most important source of income (71% of the NSF’s total income in 2015) and
that the overall revenue is not only used for professional sports, but also for
recruitment, education and children’s and reactional sports.
The EFTA Court has indicated – with reference
to the CJEU’s Bernard judgment - that the objective of encouraging
the recruitment and training of young athletes is legitimate. But, it is not
sufficient for the restrictive measure to resort to a legitimate aim in general:
it must be assessed whether the measure at issue actually pursues the invoked
aim. The referring court must therefore identify, in the light of the facts of
the case, the objectives that are in fact pursued by the contested measure.
The party imposing the restriction must
demonstrate that the measure is suitable to achieve the legitimate objective
pursued along with genuinely reflecting a concern to attain that aim in a
consistent and systematic manner. The
EFTA Court states that it is reasonable that some of the revenues are only
dedicated to professional athletes, but that the income generated must also
benefit the legitimate aims (such as recruitment, education, children’s and
In this case, the EFTA Court has concluded that
the rules on prior control and consent for individual sponsorship contracts,
such as those laid down in the NSF Joint Regulations, are suitable to achieve
that objective since a substantial part of the income is spent on the objective
of encouraging the recruitment and training of young athletes.
The referring court must also assess whether
the measure goes beyond what is necessary to attain that objective. The
necessity test implies that the chosen measure must not be capable of being
replaced by an alternative measure that is equally useful but less restrictive
to the fundamental freedoms of EEA law. In this
case, it must be assessed whether there are other less restrictive measures
that would ensure a similar level of resources.
The Court believes that the assessment of the
system’s necessity must take account of the fact that the NSF and the athletes
are mutually dependent on one another. The
system must ensure that the athletes receive a fair share of the revenues from
sponsorship contracts. If not, that would constitute a disproportionate
restriction on the athletes’ freedom to provide sponsorship services. The Court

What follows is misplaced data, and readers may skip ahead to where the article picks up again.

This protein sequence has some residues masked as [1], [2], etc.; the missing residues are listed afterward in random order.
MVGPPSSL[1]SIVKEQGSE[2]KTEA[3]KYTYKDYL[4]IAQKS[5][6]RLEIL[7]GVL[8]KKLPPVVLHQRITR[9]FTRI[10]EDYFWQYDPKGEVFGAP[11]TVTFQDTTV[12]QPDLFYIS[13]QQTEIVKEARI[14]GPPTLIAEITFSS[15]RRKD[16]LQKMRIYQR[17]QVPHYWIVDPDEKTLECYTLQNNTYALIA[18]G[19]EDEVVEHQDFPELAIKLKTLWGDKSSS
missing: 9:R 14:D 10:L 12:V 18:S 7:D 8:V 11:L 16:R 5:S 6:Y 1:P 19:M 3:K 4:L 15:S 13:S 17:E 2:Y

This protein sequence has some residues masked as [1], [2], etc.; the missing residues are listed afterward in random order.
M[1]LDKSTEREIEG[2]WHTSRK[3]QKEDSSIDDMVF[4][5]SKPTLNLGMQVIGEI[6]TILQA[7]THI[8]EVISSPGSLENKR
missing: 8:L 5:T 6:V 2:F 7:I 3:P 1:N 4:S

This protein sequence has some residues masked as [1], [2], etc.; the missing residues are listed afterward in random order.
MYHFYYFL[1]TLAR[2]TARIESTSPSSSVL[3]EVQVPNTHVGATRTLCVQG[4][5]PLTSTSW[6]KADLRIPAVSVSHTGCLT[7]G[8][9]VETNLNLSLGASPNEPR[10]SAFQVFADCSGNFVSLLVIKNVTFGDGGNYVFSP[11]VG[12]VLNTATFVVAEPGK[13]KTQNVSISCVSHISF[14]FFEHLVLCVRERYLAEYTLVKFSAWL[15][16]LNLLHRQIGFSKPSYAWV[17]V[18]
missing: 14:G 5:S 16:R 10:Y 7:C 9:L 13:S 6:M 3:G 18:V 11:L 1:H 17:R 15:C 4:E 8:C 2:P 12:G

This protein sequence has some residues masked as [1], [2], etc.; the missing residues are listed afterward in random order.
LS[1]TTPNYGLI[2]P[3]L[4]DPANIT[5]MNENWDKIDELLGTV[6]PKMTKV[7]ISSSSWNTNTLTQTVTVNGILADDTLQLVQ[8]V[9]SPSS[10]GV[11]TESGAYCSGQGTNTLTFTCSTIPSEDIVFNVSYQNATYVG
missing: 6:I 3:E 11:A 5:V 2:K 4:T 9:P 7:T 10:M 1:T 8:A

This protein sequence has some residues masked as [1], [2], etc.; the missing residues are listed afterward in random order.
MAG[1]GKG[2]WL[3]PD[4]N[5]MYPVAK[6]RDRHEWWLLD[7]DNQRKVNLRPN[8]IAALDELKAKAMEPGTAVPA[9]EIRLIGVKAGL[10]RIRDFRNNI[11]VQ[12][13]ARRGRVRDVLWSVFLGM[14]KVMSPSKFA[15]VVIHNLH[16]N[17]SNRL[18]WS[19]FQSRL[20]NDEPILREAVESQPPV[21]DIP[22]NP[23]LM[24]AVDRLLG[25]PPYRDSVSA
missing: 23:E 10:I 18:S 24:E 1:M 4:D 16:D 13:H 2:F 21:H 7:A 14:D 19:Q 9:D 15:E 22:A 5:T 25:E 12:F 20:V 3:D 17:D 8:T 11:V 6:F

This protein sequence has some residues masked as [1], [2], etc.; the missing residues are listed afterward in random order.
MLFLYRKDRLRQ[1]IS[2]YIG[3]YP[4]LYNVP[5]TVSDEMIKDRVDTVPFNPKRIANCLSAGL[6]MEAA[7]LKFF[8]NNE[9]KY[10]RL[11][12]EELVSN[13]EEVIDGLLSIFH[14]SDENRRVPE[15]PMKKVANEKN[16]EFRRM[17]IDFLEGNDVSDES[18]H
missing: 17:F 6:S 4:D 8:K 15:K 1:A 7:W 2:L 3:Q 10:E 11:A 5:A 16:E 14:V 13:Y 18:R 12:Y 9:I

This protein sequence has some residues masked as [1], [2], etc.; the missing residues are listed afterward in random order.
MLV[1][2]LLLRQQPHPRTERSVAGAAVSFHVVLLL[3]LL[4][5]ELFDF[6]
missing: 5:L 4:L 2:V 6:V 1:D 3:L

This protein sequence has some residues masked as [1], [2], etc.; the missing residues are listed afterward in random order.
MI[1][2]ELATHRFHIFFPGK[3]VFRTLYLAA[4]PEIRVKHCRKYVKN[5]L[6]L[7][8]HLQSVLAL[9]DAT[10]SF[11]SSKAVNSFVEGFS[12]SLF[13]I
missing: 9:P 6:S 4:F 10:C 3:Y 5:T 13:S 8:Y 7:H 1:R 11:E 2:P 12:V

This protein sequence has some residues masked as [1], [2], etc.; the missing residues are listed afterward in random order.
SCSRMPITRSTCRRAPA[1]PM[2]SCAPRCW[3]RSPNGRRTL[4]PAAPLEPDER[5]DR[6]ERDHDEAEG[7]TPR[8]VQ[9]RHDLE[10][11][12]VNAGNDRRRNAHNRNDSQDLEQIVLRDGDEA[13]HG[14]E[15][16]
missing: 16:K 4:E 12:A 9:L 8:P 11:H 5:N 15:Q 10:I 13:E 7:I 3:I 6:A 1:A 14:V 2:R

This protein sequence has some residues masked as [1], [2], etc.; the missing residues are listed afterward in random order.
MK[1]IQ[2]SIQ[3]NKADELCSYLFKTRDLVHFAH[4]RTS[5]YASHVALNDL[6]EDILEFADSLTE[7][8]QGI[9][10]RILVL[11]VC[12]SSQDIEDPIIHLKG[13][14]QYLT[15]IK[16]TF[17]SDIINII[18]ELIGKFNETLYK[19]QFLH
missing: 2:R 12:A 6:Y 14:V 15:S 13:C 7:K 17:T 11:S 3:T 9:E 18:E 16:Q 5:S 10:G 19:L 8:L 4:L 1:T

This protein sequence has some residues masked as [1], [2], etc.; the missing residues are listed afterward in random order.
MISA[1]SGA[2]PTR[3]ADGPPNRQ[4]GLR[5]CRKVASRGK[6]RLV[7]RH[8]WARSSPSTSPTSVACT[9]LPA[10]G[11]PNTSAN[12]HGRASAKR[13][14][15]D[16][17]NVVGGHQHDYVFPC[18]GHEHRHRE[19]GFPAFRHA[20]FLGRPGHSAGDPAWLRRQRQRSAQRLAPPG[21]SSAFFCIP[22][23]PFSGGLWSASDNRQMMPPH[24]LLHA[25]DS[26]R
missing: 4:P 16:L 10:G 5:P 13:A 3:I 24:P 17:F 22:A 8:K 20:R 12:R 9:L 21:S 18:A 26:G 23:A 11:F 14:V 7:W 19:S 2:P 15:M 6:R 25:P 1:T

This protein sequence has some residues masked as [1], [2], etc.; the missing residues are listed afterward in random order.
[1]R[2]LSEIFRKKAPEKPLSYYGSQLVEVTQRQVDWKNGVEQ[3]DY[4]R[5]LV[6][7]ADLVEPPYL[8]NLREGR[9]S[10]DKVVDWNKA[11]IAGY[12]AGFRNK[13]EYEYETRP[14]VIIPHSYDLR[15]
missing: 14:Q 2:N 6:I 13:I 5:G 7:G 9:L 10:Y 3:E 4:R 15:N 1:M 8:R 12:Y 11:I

has argued that in this case it appears that revenue generated from marketing
contracts constitutes the most important source of income for both the NSF and
the athletes. In
addition to that, the Court has also taken into account that the NSF covers all
the expenses of members of the Norwegian national alpine skiing team for
approximately 200 days a year. Furthermore, the athletes may enter into
individual sponsorship contracts with equipment providers in the NSF skipool
without the NSF’s approval. Outside the NSF skipool, additional contracts may
be entered into with the NSF’s approval.
Kristoffersen concluded several of those
contracts, which may have an impact on the assessment of the referring court about
whether the athletes receive - through the system in place - a fair share of
the revenue from the potential market for sponsorship contracts.
C. Guidelines for concrete decisions and procedural aspects
A system of prior control and consent for
individual sponsorship contracts may constitute a justified restriction on
athletes’ freedom to provide sponsorship services, so long as it pursues a
legitimate aim, is suitable and does not go beyond what is necessary to attain
While a system of prior control and consent for
individual sponsorship contracts may be justified as such, it does not
necessarily follow that every individual decision taken under that system is
equally justified. Such individual decisions must pursue the legitimate aims of
the system in a suitable and proportionate manner and there must be a fair
balance between the interests of the NSF and the professional athletes.
existence, at the time of the athlete’s application for approval, of a
collective sponsorship contract with the NSF’s main sponsor, Telenor, covering